On Being a White Teacher in a Mostly Non-White School

Jose Vilson wrote a post a couple of days ago about why so few Black men are teachers. I was going to comment on the post, but it ended up getting long, so I’m going with my own post instead.

This was in some ways a hard post for me to read. Please understand that I don't disagree with Jose's premise or with the vast majority of his points. It was difficult for me because of who I am and who my students are, and because it made me consider if there's more of a disconnect between those two than I'd previously realized.

I'm a White female teacher in a school that is 65% Latino and 30% White with a handful of Black or Asian students scattered throughout. And I so agree with you that kids need to see themselves reflected in their teachers; we have one teacher who is not White. One.

The thing is, I love where I teach. I love my kids and I love working with them - I became a teacher in large part because I believe in social justice, and that doesn't much exist in our society. So I don't want to move to an all-White (or mostly White) school, even though I am White. I want to stay where I am, but I feel guilty sometimes that I don't reflect my kids' experiences, that I don’t come where they come from (I'm also very middle class, something my 80% free lunch kids are certainly not), that I haven’t experienced the discrimination or challenges that they will probably experience in life.

People talk about how we live in a post-racial society, especially now that Barack Obama is president. That’s bullshit. We went to Philly last week to visit my sister, and one of the things we did while there was to go to a Philadelphia Orchestra concert at the Mann Center. My sister lives in Center City and we took a bus to the Mann Center – it went through a Black neighborhood to get there (I don't know Philly well enough to know where, exactly, and, oh, the difference in the homes and the wealth level. Peeling paint, broken gates and fences, weeds growing out of cracks in the sidewalk. It’s heartbreaking, and it’s no different for my kids.

I talk to them about that occasionally, that it's unfair that the people in power mostly look like me. It’s not something I’d bring up to a whole class necessarily (though I might, if a reason arose), but I’ve had a few individual conversations, particularly with my young Latino men who are teetering on the brink of gang involvement. So I talk to them about the inequity, and how it makes me really sad to see kids like them, who are smart, funny, powerful, choose this path that leads only to death or jail, when right now they have so many options and the potential to change the balance of power in society. A few times when I’ve told colleagues about those conversations, they chew on the insides of their cheeks and look at me with deep concern, asking if I have the right to have those conversations.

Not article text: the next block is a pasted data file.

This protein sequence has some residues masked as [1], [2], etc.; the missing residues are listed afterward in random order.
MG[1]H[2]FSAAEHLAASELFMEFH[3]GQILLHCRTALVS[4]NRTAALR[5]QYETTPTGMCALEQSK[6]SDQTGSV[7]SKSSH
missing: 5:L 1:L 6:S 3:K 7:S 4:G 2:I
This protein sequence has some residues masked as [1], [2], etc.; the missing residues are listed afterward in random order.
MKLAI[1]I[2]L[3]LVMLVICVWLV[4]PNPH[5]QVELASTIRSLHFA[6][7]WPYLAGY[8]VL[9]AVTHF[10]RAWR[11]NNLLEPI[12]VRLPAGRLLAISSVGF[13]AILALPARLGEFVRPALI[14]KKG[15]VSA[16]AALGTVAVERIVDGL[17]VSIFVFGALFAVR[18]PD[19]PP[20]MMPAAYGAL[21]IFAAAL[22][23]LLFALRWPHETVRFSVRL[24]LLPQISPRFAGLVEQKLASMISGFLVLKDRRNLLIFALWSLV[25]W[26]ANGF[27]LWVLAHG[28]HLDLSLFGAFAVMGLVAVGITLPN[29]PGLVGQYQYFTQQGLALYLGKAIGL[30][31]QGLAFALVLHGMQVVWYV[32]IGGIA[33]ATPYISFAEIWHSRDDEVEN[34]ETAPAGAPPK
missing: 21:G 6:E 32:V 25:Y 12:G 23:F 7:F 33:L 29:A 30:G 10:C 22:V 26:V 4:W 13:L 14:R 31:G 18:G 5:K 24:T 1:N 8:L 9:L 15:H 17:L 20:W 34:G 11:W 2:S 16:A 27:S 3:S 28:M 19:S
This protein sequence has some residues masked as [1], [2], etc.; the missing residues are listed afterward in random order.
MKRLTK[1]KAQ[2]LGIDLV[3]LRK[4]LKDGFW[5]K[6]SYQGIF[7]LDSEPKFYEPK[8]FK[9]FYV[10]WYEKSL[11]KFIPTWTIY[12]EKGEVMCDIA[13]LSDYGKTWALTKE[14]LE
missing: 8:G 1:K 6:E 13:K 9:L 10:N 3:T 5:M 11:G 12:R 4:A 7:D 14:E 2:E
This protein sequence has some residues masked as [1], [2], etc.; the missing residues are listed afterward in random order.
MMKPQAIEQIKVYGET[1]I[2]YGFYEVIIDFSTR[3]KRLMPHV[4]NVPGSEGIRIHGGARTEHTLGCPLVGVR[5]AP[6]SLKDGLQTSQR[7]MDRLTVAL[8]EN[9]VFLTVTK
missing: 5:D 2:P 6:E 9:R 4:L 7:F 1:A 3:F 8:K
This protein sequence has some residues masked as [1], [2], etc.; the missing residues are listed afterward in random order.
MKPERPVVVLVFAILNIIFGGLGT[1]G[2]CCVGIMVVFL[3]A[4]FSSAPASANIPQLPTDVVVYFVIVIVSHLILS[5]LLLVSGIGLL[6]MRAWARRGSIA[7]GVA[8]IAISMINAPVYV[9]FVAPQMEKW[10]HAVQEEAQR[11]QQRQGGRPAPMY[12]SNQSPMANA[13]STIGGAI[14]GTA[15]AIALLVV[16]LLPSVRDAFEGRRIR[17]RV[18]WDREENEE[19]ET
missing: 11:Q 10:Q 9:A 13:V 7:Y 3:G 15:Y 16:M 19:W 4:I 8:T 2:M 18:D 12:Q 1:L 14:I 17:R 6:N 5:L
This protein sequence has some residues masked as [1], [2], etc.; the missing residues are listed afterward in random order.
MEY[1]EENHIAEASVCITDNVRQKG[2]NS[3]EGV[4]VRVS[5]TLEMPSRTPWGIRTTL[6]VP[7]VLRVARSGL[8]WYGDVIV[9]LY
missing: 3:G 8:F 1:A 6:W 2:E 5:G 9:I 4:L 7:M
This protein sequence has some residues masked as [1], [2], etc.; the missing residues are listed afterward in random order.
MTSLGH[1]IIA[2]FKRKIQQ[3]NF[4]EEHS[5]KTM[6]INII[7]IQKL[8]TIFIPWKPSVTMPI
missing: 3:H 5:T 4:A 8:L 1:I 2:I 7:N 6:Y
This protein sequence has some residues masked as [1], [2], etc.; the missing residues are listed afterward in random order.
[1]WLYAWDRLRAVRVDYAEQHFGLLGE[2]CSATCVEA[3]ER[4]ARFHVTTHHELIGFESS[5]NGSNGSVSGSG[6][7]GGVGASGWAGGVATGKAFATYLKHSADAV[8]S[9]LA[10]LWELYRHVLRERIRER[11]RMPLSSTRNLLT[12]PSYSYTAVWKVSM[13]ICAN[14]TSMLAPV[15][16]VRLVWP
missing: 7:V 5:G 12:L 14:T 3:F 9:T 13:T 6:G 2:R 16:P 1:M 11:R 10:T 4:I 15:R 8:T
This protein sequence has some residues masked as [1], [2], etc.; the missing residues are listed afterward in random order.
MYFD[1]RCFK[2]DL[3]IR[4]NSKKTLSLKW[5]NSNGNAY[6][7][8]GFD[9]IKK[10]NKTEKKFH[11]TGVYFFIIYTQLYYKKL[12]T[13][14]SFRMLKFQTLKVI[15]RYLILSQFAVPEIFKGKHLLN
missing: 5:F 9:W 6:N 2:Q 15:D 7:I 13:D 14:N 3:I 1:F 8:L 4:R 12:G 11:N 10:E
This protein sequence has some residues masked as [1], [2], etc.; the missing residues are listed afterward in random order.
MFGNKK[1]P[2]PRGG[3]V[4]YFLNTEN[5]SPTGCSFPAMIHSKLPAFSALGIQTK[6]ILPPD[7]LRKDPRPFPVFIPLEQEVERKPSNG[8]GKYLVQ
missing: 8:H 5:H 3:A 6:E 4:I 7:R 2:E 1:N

Do I have the right? I don’t know. I think I do, I think I have a moral responsibility to do it, but maybe I’m just another White teacher trying to save urban youth, in a really offensive way, and I just don’t know it. I can’t….I can’t quite believe that, but maybe it’s true.

As far as I know, I’ve never had trouble creating relationships with kids from different backgrounds than me. Almost all my faves – the Charmer, the Eyeliner Queen, DC, Smiley, Slick, the Chatterbox, Oh Yes, the Chowhound, the Goofball, BB Bob, the Slacker – are all Latino. The Natural Athlete and Miss Opinion are both White. I adore plenty of kids whom I haven’t written about too, of all races, but race has just never really felt like a huge issue in my classroom. Maybe that’s na├»ve. Maybe I’ve just been lucky, or blind. I do see that some of the White kids stick together at my school, and it makes me sad for them because it so limits their options for friends, and I’ve certainly heard kids make racist comments to each other (which get shut down immediately) but as far as I know, it hasn’t been a big deal in my own relationships with kids. But maybe I’m just not aware. Maybe I don’t see it because I come from a privileged White background.

Bleah. I don’t know. I just don’t know.

One of Jose’s commenters, Lucky Star, wrote, “If you are an educator who is not a person of color who teachers primarily Black and Latino students, you should have no worries because, at the end of the day, our children so desperately need good, quality educators of all backgrounds. They need educators who care about them, their lives, their successes and their failures. THEY NEED ALL OF US.”

I hope that’s true. It’s what I believe.

Would my kids benefit from having a more representative population of teachers? Absolutely. No question. My school definitely needs to have more diversity in our staff...but I want to be there too.


"I'm a dreamer but I ain't the only one Got problems but we love to have fun" -K'naan, "Dreamer"

I teach eighth grade Language Arts at an urban school. My kids kick ass and will change the world. I want everyone to know.
Copyright 2009 I'm a Dreamer All rights reserved.
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